Grub sentence example

grub
  • I need to grab some grub, too.
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  • Grub Street elegies on the almanac maker were hawked about London.
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  • His passion is to get people gardening and eating good grub.
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  • Mama Africa on Long street serves some good local grub.
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  • Some participating pubs will be offering good hearty classic pub grub with some special dishes cooked in ale!
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  • The Shed serves traditional pub grub in an easy, relaxing atmosphere.
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  • French food will have to battle it out with British grub and there will be a tug o war.
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  • The appearance of King Edward continued the image of insects: he was a bloated, white grub, virtually immovable in his throne.
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  • When I finished the installation I did grub-install /dev/sda, having added the necessary lines to the grub menu to boot Windows.
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  • From pub grub to fine dining, cream teas to a la carte.
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  • The pegs by the chalets are popular and the fish see regular helpings of grub that include hemp and pellets.
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  • To change the bulb, simply remove two tiny grub screws with a hexagonal key.
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  • The cams and spur wheel should be securely attached to the shaft, the grub screws being gently tightened as necessary.
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  • It lives in the grub of a gall-midge and it ultimately becomes changed into the usual white and fleshy hymenopterous larva.
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  • What in California are known as " flea seeds " are oak-galls made by a species of Cynips; in August they become detached from the leaves that bear them, and are caused to jump by the spasmodic movements of the grub within the thin-walled gall-cavity."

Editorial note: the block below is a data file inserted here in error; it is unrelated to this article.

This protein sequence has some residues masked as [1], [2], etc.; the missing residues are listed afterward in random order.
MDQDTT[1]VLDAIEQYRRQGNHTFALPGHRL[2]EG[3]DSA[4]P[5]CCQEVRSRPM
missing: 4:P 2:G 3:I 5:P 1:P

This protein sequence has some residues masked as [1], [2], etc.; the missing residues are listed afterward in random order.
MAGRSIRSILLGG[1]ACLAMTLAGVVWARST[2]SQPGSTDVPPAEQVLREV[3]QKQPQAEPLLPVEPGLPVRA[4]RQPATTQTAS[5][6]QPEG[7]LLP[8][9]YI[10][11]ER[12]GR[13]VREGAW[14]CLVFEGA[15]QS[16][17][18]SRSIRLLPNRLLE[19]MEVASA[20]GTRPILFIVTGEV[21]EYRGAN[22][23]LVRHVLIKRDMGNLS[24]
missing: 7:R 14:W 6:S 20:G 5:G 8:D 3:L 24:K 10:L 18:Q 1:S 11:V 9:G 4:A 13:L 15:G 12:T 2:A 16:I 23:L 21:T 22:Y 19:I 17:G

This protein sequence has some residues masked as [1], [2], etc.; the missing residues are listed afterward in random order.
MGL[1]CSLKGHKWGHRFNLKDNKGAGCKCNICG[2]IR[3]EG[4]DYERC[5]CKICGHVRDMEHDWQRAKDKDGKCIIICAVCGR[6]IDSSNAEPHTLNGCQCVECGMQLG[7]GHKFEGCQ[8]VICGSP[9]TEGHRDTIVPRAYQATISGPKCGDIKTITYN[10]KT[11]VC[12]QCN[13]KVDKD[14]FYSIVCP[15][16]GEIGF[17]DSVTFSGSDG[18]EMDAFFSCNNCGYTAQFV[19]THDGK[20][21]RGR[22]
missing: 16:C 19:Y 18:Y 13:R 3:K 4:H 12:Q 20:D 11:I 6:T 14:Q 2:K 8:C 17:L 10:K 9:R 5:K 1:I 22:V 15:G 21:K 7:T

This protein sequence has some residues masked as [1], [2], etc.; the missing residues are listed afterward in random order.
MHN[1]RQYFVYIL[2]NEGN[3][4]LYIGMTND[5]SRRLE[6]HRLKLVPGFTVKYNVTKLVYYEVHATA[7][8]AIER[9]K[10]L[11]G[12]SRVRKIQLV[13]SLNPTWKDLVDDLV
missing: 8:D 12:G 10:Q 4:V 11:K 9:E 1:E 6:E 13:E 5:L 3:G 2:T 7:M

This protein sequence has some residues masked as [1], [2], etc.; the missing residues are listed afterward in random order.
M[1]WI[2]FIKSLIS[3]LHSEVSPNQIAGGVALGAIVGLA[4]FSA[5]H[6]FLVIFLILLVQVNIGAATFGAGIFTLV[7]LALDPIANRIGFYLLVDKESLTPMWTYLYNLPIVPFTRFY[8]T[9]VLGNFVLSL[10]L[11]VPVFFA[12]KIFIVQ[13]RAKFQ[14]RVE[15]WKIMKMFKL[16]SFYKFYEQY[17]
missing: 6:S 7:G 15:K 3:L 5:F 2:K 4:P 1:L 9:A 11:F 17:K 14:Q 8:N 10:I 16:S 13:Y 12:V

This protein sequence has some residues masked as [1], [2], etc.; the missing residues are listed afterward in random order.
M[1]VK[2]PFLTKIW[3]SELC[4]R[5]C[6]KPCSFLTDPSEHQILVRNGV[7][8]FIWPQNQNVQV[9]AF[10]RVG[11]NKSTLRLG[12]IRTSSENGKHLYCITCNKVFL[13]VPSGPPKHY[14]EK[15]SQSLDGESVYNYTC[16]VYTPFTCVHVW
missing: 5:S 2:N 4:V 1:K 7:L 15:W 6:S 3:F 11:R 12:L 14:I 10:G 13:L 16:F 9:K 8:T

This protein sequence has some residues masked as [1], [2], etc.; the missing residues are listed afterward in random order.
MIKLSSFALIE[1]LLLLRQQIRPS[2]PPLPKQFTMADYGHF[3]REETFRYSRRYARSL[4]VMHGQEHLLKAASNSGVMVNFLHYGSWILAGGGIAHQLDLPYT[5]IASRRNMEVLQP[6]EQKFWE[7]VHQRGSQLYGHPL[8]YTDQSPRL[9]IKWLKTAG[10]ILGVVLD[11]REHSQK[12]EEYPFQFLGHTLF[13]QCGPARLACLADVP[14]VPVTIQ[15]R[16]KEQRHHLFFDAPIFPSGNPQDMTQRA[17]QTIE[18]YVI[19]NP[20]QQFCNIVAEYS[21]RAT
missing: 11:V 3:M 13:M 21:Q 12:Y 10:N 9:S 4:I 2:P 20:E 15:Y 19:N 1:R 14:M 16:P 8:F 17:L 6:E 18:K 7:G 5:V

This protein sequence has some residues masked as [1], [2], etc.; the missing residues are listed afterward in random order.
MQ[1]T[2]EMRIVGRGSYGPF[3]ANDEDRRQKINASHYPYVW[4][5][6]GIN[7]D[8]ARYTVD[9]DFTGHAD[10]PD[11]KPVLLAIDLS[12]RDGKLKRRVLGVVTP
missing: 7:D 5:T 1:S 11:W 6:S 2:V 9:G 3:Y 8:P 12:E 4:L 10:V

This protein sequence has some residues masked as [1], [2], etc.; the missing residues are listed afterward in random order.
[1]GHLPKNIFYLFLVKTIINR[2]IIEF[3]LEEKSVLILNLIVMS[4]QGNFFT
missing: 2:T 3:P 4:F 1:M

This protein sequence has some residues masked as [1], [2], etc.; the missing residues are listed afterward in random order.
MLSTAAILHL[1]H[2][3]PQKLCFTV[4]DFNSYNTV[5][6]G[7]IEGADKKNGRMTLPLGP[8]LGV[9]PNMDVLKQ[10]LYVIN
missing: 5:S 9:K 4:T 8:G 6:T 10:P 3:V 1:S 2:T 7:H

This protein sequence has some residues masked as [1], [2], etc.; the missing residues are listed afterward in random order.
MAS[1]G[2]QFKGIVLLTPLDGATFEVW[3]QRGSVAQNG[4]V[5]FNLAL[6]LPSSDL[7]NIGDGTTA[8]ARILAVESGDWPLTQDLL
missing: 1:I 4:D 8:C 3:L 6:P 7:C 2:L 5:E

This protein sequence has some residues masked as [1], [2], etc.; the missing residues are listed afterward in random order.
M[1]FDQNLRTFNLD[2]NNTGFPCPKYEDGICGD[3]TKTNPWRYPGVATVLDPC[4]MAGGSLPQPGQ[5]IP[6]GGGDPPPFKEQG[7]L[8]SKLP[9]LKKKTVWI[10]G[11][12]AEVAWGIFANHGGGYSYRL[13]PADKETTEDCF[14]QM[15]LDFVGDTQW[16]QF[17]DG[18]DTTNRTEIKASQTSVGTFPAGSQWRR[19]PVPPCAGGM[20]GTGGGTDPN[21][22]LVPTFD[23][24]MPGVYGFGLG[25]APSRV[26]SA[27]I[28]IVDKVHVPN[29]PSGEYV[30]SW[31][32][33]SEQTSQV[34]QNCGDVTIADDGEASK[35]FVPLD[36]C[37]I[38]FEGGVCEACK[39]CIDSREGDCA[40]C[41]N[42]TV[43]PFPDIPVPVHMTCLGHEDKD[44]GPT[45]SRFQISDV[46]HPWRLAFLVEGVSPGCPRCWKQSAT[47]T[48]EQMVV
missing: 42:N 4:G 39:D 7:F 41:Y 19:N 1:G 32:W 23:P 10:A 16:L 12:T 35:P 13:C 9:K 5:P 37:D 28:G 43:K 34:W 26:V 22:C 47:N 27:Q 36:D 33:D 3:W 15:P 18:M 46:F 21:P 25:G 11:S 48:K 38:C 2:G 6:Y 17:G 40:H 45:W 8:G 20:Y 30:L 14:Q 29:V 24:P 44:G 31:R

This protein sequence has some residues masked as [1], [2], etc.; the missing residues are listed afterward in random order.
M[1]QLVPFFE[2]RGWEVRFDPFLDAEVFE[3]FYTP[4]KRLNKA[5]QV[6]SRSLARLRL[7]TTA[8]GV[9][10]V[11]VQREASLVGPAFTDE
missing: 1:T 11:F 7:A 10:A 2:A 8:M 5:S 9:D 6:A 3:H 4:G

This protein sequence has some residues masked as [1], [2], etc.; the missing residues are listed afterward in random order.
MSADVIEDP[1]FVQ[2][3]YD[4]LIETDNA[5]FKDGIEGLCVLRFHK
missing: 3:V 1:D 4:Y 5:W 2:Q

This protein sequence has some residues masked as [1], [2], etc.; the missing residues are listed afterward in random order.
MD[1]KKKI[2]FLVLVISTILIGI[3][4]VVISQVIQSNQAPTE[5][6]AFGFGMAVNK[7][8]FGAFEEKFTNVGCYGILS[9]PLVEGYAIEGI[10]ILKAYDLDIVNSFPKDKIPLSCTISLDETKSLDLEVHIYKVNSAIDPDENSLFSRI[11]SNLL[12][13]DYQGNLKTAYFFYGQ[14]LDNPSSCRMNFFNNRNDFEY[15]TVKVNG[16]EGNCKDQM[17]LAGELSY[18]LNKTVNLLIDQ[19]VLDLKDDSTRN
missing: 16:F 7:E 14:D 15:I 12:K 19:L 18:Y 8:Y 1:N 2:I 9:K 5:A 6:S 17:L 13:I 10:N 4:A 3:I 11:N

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  • The Mantispidae are remarkable among the Neuroptera for their elongate prothorax, raptorial fore-legs and hypermetamorphic life-history, the young campodeiform larva becoming transformed into a fat cruciform grub parasitic on young spiders or wasp-larvae (see Mantis-Fly).
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  • Examination showed that although the weevil attacked the young buds these did not drop off, but that a special growth of tissue inside the bud frequently killed the grub.
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  • Pub grub goes gourmet With a smoking ban looming and beer sales dwindling, pubs are seeking their salvation in food.
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  • My only advice is don't eat too much of the delicious grub they serve for lunch!
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  • No longer is France inexpensive, today the Euro buys little decent grub for your money.
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  • Nematodes feast upon beetle grubs, injecting a bacteria into the grub and feasting on the bacteria, which kills the larvae.
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  • Ensure you water your lawn well after applying grub killers to it, as this will ensure the product to get deep into the soil where these grubs are.
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  • Your project has been shot, you've thanked everyone and hopefully fed them well, too (hey, long breaks on a film set demand a little grub).
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  • If your former diet consisted primarily of processed foods like vending machine munchies and other on-the-go grub, try easing into a high fiber diet.
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  • The casual, family-friendly restaurant has typical sports bar grub, including cheese sticks, onion rings, burgers, sandwiches, and flatbread pizza.
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  • Sharp; in the stag-beetle larva a series of short tubercles on the hind-leg is drawn across the serrate edge of a plate on the haunch of the intermediate legs, while in the Passalid grub the modified tip of the hind-leg acts as a scraper, being so shortened that it is useless for locomotion, but highly specialized for producing sound.
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  • After eating the contents of the egg, the larva moults and becomes a fleshy grub with short legs and with paired spiracles close to the dorsal region, so that, as it floats in and devours the honey, it obtains a supply of air.